• Daycare centers, schools, and community colleges
  • Garden groups
  • Neighborhood associations
  • NextDoor and other social media platform groups
  • Spiritual and faith-based communities
  • Youth organizations (Boys and Girls Club, sports teams, outdoor education groups)
  • Doctors' offices and clinics

These groups may be interested in assisting large projects, new construction, or weeding. Consider providing lunch, water, gloves, tools, and a first-aid kit when a community group volunteers. Always send a thank-you note afterward.

Invite people of different ages and cultures. People get involved at different times for different reasons.

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Phase 1: Let’s Get This Garden Started 2 of 3

Choose a Site for a Community Garden

While considering land for a community garden, think about location, terrain, sun, water, and permits required.

1. There are pre-approved sites for community gardens. Use this map to find an eligible site for your community garden.

If you want to build a garden on private property, scroll to the bottom of this page for more information on that process.

The map works best on a desktop or laptop computer. Be sure to zoom in to the neighborhood level to see all of the possible garden sites.

The pink zones represent available pre-approved sites.

2. Contact 811 to ensure that there are no utilities in areas where there will be digging.

If there are utilities, find a different area or a different site.

3. Test the soil at the proposed garden location for heavy metal contamination.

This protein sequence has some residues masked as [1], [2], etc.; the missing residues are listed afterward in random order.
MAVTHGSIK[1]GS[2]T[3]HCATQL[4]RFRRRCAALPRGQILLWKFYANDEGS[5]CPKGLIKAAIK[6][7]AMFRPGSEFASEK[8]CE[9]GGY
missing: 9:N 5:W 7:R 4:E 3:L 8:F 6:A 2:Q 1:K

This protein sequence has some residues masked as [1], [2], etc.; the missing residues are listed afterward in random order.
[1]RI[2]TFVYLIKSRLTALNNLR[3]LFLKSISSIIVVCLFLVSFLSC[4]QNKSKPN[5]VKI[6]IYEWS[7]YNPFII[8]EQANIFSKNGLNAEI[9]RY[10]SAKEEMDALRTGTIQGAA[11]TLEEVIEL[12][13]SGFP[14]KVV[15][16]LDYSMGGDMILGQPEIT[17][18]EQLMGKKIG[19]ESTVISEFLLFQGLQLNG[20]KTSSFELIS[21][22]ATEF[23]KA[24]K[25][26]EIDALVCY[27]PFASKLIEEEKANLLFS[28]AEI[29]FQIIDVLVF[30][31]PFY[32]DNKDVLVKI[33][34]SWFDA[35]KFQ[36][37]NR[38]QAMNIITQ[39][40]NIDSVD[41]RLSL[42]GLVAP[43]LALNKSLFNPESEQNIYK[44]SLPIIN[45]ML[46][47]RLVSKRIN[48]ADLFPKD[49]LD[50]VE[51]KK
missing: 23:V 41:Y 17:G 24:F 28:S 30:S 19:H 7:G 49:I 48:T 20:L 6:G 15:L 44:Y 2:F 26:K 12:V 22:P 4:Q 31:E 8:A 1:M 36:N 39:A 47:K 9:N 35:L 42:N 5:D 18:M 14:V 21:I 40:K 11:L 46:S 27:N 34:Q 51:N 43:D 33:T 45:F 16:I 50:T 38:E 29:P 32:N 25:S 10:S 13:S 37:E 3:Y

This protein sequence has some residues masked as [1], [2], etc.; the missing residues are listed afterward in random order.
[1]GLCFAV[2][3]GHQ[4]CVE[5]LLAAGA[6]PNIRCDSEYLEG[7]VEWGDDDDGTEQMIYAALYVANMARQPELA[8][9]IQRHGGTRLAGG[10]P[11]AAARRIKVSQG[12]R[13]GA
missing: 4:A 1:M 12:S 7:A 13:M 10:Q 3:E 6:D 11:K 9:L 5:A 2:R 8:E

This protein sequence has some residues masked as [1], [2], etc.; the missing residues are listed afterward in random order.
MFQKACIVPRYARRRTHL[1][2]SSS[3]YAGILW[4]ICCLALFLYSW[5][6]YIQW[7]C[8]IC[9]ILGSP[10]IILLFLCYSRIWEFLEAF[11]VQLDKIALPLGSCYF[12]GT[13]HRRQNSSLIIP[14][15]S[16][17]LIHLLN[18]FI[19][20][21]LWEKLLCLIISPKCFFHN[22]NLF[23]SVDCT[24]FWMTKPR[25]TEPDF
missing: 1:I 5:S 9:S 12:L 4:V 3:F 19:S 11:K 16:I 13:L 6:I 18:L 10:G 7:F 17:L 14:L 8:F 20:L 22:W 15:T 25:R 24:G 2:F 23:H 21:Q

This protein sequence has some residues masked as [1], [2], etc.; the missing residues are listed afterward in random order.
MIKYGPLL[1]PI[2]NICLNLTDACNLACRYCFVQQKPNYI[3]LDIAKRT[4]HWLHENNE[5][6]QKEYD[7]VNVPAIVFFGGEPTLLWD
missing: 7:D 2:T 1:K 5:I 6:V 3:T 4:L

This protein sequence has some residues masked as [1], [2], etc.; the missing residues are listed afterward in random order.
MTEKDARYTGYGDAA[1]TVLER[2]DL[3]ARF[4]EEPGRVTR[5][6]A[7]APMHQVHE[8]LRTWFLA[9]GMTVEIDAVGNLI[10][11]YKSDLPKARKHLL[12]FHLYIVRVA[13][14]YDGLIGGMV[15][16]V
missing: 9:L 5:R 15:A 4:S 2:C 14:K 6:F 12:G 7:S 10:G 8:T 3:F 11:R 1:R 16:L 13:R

You can use any soil test that includes heavy metals, such as this $25 Soil test from the University of Delaware Soil Test Program.

Once a year, the Soil Kitchen offers free soil testing.

You will be asked to attach a PDF with your test results in your application. If the results show high levels of heavy metal contamination, you must:

  • Inform the sponsoring nonprofit (it may affect their liability insurance).
  • Disclose the contamination in the membership agreement.
  • Grow edibles in garden beds rather than directly in the soil.
  • Re-test the soil annually.

4. Estimate the size of the garden.

Gardens range from only a dozen plots to over 80 plots. We recommend starting small and leaving room to grow. Community gardens typically will start with enough beds to meet the level of interest at the time that they are built, and they add beds over time based on needs and requests.

Considerations for Privately-Owned Sites

If you want to use a site that has not been identified on the map, you will need to work with the community gardens coordinator at the City of Austin to ensure that it is an eligible site. Considerations include:

  • Is the garden visible and on a street with low traffic?
  • Is the garden larger than 4000 sq. ft.? Smaller lots in high-density areas can be approved. Work with the community garden staff.
  • Is the land reasonably flat or can it be terraced?
  • Does the garden get sun exposure most of the day?
  • Is there water access?
  • Is the location environmentally critical? Meaning it has:
    • Tree and natural protection
    • Landscaping
    • Fish/Wildlife
    • Wetlands
    • Construction on slopes
    • Erosion protection
    • Impervious cover
    • Environmental features
  • Can the location be developed?
  • Will you need a permit?
  • If privately owned (empty lot, by a church, etc.), you will need to obtain a lease agreement from the property owner. The Coalition of Austin Community Gardens provides some sample lease agreements.
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Phase 1: Let’s Get This Garden Started 3 of 3

Apply for Your First Community Garden Check-In

The first step in getting a community garden permit is to select a site and organize gardeners and garden leaders.

1. Gather the following:

  • Address for the proposed community garden
  • Estimated number of plots
  • List of coordinating committee members
  • List of committed gardeners

2. Submit the documents to the community gardens coordinator.

Online (recommended)

Use the online form to initiate the community gardens permitting process.

By mail

Fill out and print the Phase 1 portion of the application template, including the "Apply by mail" page.